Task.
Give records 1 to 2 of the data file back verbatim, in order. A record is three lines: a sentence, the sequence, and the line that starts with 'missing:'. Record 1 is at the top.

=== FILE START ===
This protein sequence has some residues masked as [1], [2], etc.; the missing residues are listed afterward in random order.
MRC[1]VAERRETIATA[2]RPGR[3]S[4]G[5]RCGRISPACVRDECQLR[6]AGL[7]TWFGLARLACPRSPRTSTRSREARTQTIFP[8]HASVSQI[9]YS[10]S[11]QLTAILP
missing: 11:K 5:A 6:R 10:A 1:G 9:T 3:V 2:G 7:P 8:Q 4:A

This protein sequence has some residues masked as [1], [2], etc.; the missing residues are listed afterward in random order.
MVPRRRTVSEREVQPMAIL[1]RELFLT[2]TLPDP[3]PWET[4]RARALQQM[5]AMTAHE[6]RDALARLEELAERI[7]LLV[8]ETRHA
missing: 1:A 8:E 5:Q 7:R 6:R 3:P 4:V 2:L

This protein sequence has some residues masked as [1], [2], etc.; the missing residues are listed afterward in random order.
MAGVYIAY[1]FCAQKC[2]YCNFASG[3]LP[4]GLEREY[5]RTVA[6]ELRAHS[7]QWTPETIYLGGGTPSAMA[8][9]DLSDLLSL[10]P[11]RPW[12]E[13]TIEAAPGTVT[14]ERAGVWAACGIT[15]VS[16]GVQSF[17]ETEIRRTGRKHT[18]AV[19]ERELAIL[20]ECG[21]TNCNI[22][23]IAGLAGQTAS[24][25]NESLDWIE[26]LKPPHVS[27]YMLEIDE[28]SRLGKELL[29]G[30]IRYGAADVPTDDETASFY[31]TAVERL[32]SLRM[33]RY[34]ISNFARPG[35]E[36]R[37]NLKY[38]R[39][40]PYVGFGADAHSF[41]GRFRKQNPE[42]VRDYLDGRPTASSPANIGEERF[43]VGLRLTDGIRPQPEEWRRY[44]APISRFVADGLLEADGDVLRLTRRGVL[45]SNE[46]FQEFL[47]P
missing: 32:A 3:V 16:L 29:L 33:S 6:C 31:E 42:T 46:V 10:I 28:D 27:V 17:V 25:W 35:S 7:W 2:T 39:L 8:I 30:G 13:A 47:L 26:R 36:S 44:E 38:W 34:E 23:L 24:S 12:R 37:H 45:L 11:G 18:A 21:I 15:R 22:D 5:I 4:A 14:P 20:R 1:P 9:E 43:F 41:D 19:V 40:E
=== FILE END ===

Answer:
This protein sequence has some residues masked as [1], [2], etc.; the missing residues are listed afterward in random order.
MRC[1]VAERRETIATA[2]RPGR[3]S[4]G[5]RCGRISPACVRDECQLR[6]AGL[7]TWFGLARLACPRSPRTSTRSREARTQTIFP[8]HASVSQI[9]YS[10]S[11]QLTAILP
missing: 11:K 5:A 6:R 10:A 1:G 9:T 3:V 2:G 7:P 8:Q 4:A

This protein sequence has some residues masked as [1], [2], etc.; the missing residues are listed afterward in random order.
MVPRRRTVSEREVQPMAIL[1]RELFLT[2]TLPDP[3]PWET[4]RARALQQM[5]AMTAHE[6]RDALARLEELAERI[7]LLV[8]ETRHA
missing: 1:A 8:E 5:Q 7:R 6:R 3:P 4:V 2:L